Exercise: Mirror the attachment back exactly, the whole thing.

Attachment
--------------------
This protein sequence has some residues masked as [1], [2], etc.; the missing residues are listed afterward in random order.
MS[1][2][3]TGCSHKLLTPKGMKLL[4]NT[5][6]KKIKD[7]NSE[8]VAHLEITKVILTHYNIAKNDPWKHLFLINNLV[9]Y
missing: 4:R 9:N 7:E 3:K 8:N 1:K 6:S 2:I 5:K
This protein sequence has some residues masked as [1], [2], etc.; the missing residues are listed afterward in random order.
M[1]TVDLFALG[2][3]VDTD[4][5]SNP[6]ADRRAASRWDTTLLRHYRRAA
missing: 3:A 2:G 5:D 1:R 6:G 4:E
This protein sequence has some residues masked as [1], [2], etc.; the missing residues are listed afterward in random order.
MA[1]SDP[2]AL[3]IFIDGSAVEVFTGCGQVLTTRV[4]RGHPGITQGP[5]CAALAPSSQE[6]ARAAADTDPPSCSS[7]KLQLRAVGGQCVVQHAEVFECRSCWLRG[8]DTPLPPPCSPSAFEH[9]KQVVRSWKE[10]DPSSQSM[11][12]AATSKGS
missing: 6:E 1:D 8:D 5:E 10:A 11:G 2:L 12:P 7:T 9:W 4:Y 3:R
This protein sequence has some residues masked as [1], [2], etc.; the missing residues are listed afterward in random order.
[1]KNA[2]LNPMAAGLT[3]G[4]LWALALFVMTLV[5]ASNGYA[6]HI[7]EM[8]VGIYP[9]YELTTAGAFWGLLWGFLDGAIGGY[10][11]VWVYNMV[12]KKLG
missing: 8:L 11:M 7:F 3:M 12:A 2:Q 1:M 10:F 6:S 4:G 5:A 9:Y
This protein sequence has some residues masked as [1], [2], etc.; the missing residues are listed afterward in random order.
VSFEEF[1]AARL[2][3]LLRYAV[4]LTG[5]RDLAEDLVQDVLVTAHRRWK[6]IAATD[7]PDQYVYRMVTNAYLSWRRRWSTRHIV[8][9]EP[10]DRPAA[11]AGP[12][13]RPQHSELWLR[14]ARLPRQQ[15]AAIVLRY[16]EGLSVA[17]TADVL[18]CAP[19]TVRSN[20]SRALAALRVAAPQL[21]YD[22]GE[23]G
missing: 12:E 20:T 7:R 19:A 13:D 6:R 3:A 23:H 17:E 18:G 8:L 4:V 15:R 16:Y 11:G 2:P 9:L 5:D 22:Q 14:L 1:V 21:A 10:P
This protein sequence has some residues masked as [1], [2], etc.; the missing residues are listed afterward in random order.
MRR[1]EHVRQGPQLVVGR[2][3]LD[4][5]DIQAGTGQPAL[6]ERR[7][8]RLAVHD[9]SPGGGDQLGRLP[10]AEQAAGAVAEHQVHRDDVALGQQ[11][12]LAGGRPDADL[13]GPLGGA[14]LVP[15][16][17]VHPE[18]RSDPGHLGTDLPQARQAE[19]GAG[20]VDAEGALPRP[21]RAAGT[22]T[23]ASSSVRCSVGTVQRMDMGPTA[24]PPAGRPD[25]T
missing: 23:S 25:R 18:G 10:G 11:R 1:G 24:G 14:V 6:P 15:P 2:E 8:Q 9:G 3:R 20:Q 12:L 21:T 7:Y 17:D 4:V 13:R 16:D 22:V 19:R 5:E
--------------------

This protein sequence has some residues masked as [1], [2], etc.; the missing residues are listed afterward in random order.
MS[1][2][3]TGCSHKLLTPKGMKLL[4]NT[5][6]KKIKD[7]NSE[8]VAHLEITKVILTHYNIAKNDPWKHLFLINNLV[9]Y
missing: 4:R 9:N 7:E 3:K 8:N 1:K 6:S 2:I 5:K
This protein sequence has some residues masked as [1], [2], etc.; the missing residues are listed afterward in random order.
M[1]TVDLFALG[2][3]VDTD[4][5]SNP[6]ADRRAASRWDTTLLRHYRRAA
missing: 3:A 2:G 5:D 1:R 6:G 4:E
This protein sequence has some residues masked as [1], [2], etc.; the missing residues are listed afterward in random order.
MA[1]SDP[2]AL[3]IFIDGSAVEVFTGCGQVLTTRV[4]RGHPGITQGP[5]CAALAPSSQE[6]ARAAADTDPPSCSS[7]KLQLRAVGGQCVVQHAEVFECRSCWLRG[8]DTPLPPPCSPSAFEH[9]KQVVRSWKE[10]DPSSQSM[11][12]AATSKGS
missing: 6:E 1:D 8:D 5:E 10:A 11:G 2:L 12:P 7:T 9:W 4:Y 3:R
This protein sequence has some residues masked as [1], [2], etc.; the missing residues are listed afterward in random order.
[1]KNA[2]LNPMAAGLT[3]G[4]LWALALFVMTLV[5]ASNGYA[6]HI[7]EM[8]VGIYP[9]YELTTAGAFWGLLWGFLDGAIGGY[10][11]VWVYNMV[12]KKLG
missing: 8:L 11:M 7:F 3:M 12:A 2:Q 1:M 10:F 6:S 4:G 5:A 9:Y
This protein sequence has some residues masked as [1], [2], etc.; the missing residues are listed afterward in random order.
VSFEEF[1]AARL[2][3]LLRYAV[4]LTG[5]RDLAEDLVQDVLVTAHRRWK[6]IAATD[7]PDQYVYRMVTNAYLSWRRRWSTRHIV[8][9]EP[10]DRPAA[11]AGP[12][13]RPQHSELWLR[14]ARLPRQQ[15]AAIVLRY[16]EGLSVA[17]TADVL[18]CAP[19]TVRSN[20]SRALAALRVAAPQL[21]YD[22]GE[23]G
missing: 12:E 20:T 7:R 19:A 13:D 6:R 3:A 23:H 17:E 18:G 8:L 4:V 15:R 16:Y 11:G 2:P 9:L 5:D 22:Q 14:L 1:V 21:A 10:P
This protein sequence has some residues masked as [1], [2], etc.; the missing residues are listed afterward in random order.
MRR[1]EHVRQGPQLVVGR[2][3]LD[4][5]DIQAGTGQPAL[6]ERR[7][8]RLAVHD[9]SPGGGDQLGRLP[10]AEQAAGAVAEHQVHRDDVALGQQ[11][12]LAGGRPDADL[13]GPLGGA[14]LVP[15][16][17]VHPE[18]RSDPGHLGTDLPQARQAE[19]GAG[20]VDAEGALPRP[21]RAAGT[22]T[23]ASSSVRCSVGTVQRMDMGPTA[24]PPAGRPD[25]T
missing: 23:S 25:R 18:G 10:G 11:R 1:G 24:G 14:V 6:P 15:P 2:E 8:Q 9:G 3:R 20:Q 12:L 21:T 7:Y 17:D 4:V 13:R 16:D 22:V 19:R 5:E